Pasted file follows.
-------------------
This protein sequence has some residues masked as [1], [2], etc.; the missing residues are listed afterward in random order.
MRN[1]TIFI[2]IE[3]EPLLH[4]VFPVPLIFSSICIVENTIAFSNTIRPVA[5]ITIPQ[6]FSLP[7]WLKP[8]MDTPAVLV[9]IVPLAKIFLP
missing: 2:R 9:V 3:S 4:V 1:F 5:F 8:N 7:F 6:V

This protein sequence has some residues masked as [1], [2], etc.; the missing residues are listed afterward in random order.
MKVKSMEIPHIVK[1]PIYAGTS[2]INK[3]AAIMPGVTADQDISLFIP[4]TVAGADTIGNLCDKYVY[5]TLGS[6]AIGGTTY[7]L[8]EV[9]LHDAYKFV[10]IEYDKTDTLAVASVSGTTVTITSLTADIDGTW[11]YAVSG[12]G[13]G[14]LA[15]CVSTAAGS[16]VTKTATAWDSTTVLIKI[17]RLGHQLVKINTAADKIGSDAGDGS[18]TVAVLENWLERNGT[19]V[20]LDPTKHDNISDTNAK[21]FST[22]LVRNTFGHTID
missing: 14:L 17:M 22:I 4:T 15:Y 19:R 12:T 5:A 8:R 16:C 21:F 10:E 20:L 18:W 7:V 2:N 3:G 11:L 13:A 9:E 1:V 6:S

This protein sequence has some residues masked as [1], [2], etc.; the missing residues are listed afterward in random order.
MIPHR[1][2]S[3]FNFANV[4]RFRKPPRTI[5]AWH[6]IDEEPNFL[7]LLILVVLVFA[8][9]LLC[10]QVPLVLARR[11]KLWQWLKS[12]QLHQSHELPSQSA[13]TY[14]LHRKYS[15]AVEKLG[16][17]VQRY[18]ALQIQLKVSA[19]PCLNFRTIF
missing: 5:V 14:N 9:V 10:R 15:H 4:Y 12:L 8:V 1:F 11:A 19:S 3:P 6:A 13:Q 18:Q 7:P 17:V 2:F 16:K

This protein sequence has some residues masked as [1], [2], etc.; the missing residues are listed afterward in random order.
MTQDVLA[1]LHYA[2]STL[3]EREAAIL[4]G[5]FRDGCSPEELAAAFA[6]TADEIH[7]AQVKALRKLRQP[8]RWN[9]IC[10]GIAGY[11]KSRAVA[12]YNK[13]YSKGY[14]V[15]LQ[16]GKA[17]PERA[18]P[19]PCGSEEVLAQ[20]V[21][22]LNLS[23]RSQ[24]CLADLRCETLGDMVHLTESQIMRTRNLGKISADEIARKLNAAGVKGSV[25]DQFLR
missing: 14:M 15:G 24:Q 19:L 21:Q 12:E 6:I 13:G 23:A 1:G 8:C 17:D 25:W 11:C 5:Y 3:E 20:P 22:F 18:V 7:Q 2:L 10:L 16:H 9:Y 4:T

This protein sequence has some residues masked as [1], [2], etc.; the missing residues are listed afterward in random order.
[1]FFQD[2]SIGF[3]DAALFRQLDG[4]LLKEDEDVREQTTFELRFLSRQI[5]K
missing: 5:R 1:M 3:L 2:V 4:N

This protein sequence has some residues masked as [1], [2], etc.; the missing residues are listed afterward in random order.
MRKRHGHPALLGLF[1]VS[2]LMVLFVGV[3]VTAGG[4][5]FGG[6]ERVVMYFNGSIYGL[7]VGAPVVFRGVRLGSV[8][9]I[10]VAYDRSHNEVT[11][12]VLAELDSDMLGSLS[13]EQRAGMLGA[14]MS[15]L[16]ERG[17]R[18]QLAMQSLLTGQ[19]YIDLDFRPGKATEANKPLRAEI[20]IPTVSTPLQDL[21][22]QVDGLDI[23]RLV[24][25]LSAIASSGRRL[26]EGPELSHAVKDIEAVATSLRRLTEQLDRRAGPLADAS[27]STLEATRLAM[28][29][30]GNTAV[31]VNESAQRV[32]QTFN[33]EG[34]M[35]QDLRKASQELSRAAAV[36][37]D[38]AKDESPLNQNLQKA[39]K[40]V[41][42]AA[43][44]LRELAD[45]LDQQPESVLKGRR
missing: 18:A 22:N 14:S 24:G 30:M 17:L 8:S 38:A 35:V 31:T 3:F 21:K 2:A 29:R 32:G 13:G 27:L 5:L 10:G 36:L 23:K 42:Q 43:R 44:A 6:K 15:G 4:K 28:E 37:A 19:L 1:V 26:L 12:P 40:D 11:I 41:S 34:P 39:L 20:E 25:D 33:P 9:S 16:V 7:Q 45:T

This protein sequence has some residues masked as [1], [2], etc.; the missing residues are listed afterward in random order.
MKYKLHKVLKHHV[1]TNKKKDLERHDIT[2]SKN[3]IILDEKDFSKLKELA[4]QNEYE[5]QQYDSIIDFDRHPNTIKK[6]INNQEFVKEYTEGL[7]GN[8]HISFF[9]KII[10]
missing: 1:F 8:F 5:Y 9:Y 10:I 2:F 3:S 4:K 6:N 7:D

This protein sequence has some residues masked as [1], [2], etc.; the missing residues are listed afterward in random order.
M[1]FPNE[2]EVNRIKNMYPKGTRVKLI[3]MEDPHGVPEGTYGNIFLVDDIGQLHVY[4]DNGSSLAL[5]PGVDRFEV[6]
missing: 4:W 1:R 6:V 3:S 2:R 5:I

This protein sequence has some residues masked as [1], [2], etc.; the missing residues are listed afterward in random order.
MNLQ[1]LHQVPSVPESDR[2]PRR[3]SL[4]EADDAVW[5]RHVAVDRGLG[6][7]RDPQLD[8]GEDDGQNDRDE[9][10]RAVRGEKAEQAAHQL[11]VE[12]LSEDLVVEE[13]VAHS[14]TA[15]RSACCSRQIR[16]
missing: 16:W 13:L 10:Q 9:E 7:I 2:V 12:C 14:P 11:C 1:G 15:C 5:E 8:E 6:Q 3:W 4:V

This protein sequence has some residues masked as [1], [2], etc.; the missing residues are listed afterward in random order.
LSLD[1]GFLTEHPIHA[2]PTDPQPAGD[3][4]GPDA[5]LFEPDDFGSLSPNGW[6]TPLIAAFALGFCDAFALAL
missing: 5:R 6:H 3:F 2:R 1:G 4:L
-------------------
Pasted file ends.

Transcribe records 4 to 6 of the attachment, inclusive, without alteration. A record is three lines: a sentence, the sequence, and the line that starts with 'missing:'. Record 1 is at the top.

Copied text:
This protein sequence has some residues masked as [1], [2], etc.; the missing residues are listed afterward in random order.
MTQDVLA[1]LHYA[2]STL[3]EREAAIL[4]G[5]FRDGCSPEELAAAFA[6]TADEIH[7]AQVKALRKLRQP[8]RWN[9]IC[10]GIAGY[11]KSRAVA[12]YNK[13]YSKGY[14]V[15]LQ[16]GKA[17]PERA[18]P[19]PCGSEEVLAQ[20]V[21][22]LNLS[23]RSQ[24]CLADLRCETLGDMVHLTESQIMRTRNLGKISADEIARKLNAAGVKGSV[25]DQFLR
missing: 14:M 15:G 24:Q 19:L 21:Q 12:E 6:I 13:G 23:A 1:G 8:C 17:D 25:W 11:C 5:Y 3:E 20:P 22:F 18:V 7:Q 2:L 10:L 16:H 9:Y 4:T

This protein sequence has some residues masked as [1], [2], etc.; the missing residues are listed afterward in random order.
[1]FFQD[2]SIGF[3]DAALFRQLDG[4]LLKEDEDVREQTTFELRFLSRQI[5]K
missing: 5:R 1:M 3:L 2:V 4:N

This protein sequence has some residues masked as [1], [2], etc.; the missing residues are listed afterward in random order.
MRKRHGHPALLGLF[1]VS[2]LMVLFVGV[3]VTAGG[4][5]FGG[6]ERVVMYFNGSIYGL[7]VGAPVVFRGVRLGSV[8][9]I[10]VAYDRSHNEVT[11][12]VLAELDSDMLGSLS[13]EQRAGMLGA[14]MS[15]L[16]ERG[17]R[18]QLAMQSLLTGQ[19]YIDLDFRPGKATEANKPLRAEI[20]IPTVSTPLQDL[21][22]QVDGLDI[23]RLV[24][25]LSAIASSGRRL[26]EGPELSHAVKDIEAVATSLRRLTEQLDRRAGPLADAS[27]STLEATRLAM[28][29][30]GNTAV[31]VNESAQRV[32]QTFN[33]EG[34]M[35]QDLRKASQELSRAAAV[36][37]D[38]AKDESPLNQNLQKA[39]K[40]V[41][42]AA[43][44]LRELAD[45]LDQQPESVLKGRR
missing: 18:A 22:N 14:S 24:G 30:M 17:L 8:S 38:A 35:V 31:T 3:F 21:K 2:A 29:R 32:G 13:G 27:L 5:L 10:G 36:L 23:K 42:Q 43:R 44:A 6:K 15:G 4:K 28:E 37:A 19:L 1:V 26:L 12:P 40:D 11:I 41:S 34:P 39:L 20:E 25:D 33:P 9:S 16:V 7:Q 45:T